Scam emails on dating sites
Chat pop-ups for "John" didn't start as immediately as for "Michael", but once they did (after about a day), they were similarly incessant, and equally implausible.
All of the above points strongly to scamming - that deceptive letters are sent out without regard for any particular qualities of their recipients (other than having money to spend).
My suspicions were aroused by my friend's description of the site: drop-dead gorgeous women everywhere, constantly sending him letters and chat pop-up requests, yet for every letter read after a lady's first, he had to pay ten credits, and ten credits likewise to send a lady a reply letter - instant messaging chats cost one credit per minute after the first three (free) minutes.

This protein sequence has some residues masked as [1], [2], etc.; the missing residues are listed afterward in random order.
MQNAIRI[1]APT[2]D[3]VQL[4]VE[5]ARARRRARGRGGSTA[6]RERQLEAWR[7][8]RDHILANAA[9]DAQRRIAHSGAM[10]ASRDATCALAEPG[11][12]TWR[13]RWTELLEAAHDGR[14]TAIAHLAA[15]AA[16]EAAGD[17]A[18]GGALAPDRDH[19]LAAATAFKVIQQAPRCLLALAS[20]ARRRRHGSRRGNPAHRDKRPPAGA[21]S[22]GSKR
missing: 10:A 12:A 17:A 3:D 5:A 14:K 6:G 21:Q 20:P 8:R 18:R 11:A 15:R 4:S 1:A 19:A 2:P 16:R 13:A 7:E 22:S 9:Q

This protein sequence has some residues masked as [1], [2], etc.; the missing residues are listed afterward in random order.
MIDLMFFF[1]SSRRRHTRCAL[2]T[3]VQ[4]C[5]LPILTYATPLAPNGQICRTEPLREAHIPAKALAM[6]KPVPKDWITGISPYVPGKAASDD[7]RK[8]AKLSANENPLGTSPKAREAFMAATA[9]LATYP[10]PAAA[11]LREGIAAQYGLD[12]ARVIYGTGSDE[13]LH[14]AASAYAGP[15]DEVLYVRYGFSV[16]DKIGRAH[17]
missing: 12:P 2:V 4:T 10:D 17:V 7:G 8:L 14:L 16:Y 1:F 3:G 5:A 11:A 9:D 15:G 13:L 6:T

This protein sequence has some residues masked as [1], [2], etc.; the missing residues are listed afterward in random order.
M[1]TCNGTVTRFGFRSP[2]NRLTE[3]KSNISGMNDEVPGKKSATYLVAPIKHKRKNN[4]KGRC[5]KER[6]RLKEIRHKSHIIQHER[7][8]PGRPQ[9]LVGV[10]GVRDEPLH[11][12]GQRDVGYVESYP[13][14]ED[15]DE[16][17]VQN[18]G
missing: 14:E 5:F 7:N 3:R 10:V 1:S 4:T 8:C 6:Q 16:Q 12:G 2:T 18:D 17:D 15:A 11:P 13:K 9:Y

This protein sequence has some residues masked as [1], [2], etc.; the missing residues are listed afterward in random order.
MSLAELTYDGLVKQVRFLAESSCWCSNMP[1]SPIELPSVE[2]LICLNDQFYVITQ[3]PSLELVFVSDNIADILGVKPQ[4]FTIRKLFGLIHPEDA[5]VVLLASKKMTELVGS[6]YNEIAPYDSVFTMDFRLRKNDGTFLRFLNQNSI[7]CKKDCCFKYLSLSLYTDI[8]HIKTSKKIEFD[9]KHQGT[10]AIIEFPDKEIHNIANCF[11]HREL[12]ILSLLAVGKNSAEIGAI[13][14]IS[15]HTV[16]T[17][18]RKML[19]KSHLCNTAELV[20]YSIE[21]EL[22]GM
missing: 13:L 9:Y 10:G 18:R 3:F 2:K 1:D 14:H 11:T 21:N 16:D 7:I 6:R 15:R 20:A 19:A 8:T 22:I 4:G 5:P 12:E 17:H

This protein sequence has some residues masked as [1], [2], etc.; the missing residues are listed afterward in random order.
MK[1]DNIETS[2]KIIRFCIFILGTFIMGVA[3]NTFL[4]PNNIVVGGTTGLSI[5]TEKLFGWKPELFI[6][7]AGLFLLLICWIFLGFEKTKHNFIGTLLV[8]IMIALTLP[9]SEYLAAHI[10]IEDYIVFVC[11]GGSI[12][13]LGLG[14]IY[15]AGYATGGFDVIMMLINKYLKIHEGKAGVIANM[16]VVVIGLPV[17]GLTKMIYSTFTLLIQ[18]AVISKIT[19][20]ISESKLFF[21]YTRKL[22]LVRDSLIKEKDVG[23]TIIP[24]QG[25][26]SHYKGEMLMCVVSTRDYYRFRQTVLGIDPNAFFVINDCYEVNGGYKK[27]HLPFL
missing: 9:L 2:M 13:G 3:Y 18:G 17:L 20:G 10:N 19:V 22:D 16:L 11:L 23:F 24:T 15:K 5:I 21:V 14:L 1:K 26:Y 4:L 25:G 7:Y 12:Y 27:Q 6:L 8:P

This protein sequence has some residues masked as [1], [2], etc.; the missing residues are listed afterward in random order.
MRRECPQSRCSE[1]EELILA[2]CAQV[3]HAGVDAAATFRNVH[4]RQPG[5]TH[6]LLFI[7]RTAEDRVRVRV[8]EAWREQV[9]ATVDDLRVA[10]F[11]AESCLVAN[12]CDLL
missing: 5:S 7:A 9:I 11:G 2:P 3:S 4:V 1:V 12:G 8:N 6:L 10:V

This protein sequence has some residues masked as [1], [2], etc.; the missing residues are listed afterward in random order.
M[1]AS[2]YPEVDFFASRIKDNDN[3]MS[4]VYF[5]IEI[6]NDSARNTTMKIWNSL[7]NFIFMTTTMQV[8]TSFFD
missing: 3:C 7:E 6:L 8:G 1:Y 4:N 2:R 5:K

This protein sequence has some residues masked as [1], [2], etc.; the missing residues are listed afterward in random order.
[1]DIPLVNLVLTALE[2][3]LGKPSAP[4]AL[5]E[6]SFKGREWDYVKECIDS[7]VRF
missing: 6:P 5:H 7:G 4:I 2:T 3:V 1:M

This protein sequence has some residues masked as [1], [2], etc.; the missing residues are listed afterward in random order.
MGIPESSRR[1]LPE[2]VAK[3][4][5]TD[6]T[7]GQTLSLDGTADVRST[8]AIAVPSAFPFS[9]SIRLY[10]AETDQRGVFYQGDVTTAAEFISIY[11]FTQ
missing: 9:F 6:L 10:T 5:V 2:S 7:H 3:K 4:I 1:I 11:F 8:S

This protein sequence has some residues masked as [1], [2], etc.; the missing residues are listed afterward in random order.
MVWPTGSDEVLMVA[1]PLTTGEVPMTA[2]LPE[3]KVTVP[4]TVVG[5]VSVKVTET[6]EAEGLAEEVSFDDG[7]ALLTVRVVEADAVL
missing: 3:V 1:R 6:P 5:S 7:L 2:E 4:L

On 27 June 2014, I registered a fake profile, leaving all details unset other than name, age and profile description ("A Few Words About Yourself"), which I set (respectively) to "Michael Michaelson", 70, and "I'm just here to check whether this site is a scam. Notice that "Michael" explicitly requested only scammers to message him.
The site, which I won't link to, because I don't want to improve its search ranking, is asiandate.com, also operating under the domain aliases (i.e.